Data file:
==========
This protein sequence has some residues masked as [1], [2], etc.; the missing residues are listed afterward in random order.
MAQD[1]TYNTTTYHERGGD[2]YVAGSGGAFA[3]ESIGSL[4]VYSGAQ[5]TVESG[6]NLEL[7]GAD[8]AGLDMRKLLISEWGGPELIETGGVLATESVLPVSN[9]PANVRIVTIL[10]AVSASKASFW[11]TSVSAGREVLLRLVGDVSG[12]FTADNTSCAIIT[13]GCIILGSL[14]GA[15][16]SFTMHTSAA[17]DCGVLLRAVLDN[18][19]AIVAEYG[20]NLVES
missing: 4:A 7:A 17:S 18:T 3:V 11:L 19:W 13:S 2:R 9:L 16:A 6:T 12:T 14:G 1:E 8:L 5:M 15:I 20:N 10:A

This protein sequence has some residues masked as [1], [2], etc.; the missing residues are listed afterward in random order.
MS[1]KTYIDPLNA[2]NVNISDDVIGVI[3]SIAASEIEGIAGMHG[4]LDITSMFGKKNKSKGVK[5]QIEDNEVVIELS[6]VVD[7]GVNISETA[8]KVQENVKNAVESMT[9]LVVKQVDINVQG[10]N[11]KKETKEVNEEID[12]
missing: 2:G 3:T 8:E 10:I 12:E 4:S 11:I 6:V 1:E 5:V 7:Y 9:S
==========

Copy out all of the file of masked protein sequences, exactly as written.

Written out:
This protein sequence has some residues masked as [1], [2], etc.; the missing residues are listed afterward in random order.
MAQD[1]TYNTTTYHERGGD[2]YVAGSGGAFA[3]ESIGSL[4]VYSGAQ[5]TVESG[6]NLEL[7]GAD[8]AGLDMRKLLISEWGGPELIETGGVLATESVLPVSN[9]PANVRIVTIL[10]AVSASKASFW[11]TSVSAGREVLLRLVGDVSG[12]FTADNTSCAIIT[13]GCIILGSL[14]GA[15][16]SFTMHTSAA[17]DCGVLLRAVLDN[18][19]AIVAEYG[20]NLVES
missing: 4:A 7:A 17:S 18:T 3:V 11:L 19:W 13:S 2:R 9:L 16:A 6:T 12:T 14:G 1:E 8:L 5:M 15:I 20:N 10:A

This protein sequence has some residues masked as [1], [2], etc.; the missing residues are listed afterward in random order.
MS[1]KTYIDPLNA[2]NVNISDDVIGVI[3]SIAASEIEGIAGMHG[4]LDITSMFGKKNKSKGVK[5]QIEDNEVVIELS[6]VVD[7]GVNISETA[8]KVQENVKNAVESMT[9]LVVKQVDINVQG[10]N[11]KKETKEVNEEID[12]
missing: 2:G 3:T 8:E 10:I 12:E 4:S 11:I 6:V 1:E 5:V 7:Y 9:S